9 April 2016


The best thing my parents ever did?

I don’t think of myself as a guitarist although some people do and I have been asked to run guitar workshops and so on. (My philosophy about that—as it is on the subject of singing or storytelling—is just do it. You don’t need to be told what to do or be given permission, if you want to do it you will and it’s up to the rest of the world to stop you!)
Many of the reviews of my recordings and live performances over the years have picked out my guitar playing. But it isn’t what interests me most. To me the important thing is the song. The guitar part is just an accompaniment and takes a secondary role. I never spend long on working out my guitar part. When I find a song I want to do I choose a key and then play it. It either works or it doesn’t. I might swap keys or chord shapes by using a capo but I don’t sweat blood on it. If it’s not be it’s not to be. The only frustrating thing is when I have a really good song and a really good guitar part but I can’t sing it in that key even with the use of a capo!

Pete with the Hofner about 1963/4

It would not be too much of an exaggeration to say that my whole life was shaped when my parents agreed to buy me a guitar when I was about 14 or 15. I can’t remember exactly when it was or whether it was for Christmas or my birthday. I do know I was amazed that they agreed to buy me one. I thought I’d have to fight for it! 
Anyway, that first guitar was your usual cheap, beginner's one. For some reason I think it cost £3.10s 6d. It wasn’t very good but it was good enough for me to get started, with the help of Bert Weedon’s ‘Play in a Day’ 

A year or two later I got a better one—a Hofner Senator f-hole one which I really loved. I wish I still had it because it looked so good!(picture left)

I fixed a pick-up to it and it did me for playing pop and rock with my mates (although later I borrowed a green, solid, electric for gigs because it looked better!) 

The Invaders 1965

I had just a few lessons but soon gave that up because the ‘old’ teacher (probably about 40!) was so rigid and boring. But he got me going. Then I played all the time with mates. One particular friend called Colin used to come round on Saturday evenings and we’d go through all The Shadows repertoire taking it in turns to play the chords or the melody and then swapping over. It was great practice.
Playing with someone else makes you get the timing right - you can't slow down on the hard bits and rush the easy bits!
Later that progressed to bands and playing music by the Stones, Chuck Berry, even Muddy Waters and Bo Diddley.
My 'Beat group' days!

With BM Mammoth about 1980

I have, only half jokingly, said that my guitar was responsible for me getting together with my wife of nearly 50 years now. We met at college. I had a guitar, she had a Joan Baez song book so together we could do something at the folk club. (They didn’t want solo Bo Diddley and the only vaguely folky thing I could do at first was The House of the Rising Sun!)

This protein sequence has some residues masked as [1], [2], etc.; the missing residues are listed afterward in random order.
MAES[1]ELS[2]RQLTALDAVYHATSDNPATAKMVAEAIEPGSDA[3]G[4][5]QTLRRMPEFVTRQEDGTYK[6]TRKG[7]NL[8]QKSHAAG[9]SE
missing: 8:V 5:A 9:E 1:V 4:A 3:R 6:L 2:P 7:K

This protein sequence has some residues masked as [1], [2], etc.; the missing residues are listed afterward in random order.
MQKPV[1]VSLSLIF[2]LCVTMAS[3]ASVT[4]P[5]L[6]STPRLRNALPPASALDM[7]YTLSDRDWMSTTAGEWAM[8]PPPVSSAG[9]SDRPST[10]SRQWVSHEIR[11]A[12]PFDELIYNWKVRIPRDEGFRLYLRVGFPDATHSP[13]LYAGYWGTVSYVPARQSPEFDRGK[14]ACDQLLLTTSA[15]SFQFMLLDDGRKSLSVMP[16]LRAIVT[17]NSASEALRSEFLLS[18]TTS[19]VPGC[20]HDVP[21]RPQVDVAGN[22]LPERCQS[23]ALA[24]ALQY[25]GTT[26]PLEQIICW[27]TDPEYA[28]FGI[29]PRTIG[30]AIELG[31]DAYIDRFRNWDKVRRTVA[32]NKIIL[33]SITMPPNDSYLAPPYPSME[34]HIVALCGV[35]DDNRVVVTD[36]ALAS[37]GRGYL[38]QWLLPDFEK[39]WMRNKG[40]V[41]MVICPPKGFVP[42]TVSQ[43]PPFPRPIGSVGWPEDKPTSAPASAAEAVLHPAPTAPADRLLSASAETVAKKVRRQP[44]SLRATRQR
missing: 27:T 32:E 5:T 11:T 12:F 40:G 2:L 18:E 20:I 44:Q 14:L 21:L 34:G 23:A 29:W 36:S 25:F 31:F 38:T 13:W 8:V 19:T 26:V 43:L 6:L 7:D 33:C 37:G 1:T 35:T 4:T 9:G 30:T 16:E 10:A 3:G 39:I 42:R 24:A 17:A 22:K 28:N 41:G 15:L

After college I continued to go to folk clubs and needed a more folky looking guitar. I bought a BM Mammoth. (No, no one else has ever heard of it either!) It was a huge guitar which made a small sound. Someone said it sounded like a lute. But it got me going as a professional and I used it on my first few albums. I still have it although I can’t remember when I last played it.

I had a huge slice of luck in about 1984. I knew I needed a better guitar to take my career to the next level but wasn’t seriously searching yet. One day I happened to pass a music shop which had a ‘closing down sale’ on—’everything half price’. I casually tried a few guitars and fell in love with a Fender. I’ve used it ever since. I’ve tried a lot of others—real top of the range Martins and hand made ones but I’m happy with my Fender. It’s been a bit bashed about and dropped and had a little bit of work done on it but it just gets better. 

I’ve never seen another model exactly the same. There are similar ones around but they seem like cheaper imitations. Someone who knows more about these things than I do suggested it may be a custom model… (someone had it made and then didn’t want it? Well he did me a favour!) 

My Fender
 On the subject of guitars and guitarists: I have often been amazed at how people sometimes judge you just by the instrument you use. You go into a folk club and someone asks—what kind of guitar do you play? They then decide whether they like you and whether you are any good or not without you even opening your case!
They are probably the same people who arrive early, spend a long time tuning up and playing the most amazingly clever little guitar bits and you think they are going to be good. Then, when it’s time for them to do their spot, they do something very ordinary and mediocre. The other thing I don’t like are singers—sometimes highly thought of professionals—with whom the song takes second place to the guitar. In other words they accompany a fancy guitar piece with a song when I think it should be the other way round.

A couple of bits for you to listen to:
Here's my old BM Mammoth on the May Song from 1982        May Song on BM Mammoth

And The Young and Single Sailor  on my Fender in 1992   Fender. Young and Single Sailor


My You Tube channel where there are many more songs and stories:

Web sites:    http://www.petecastle.co.uk

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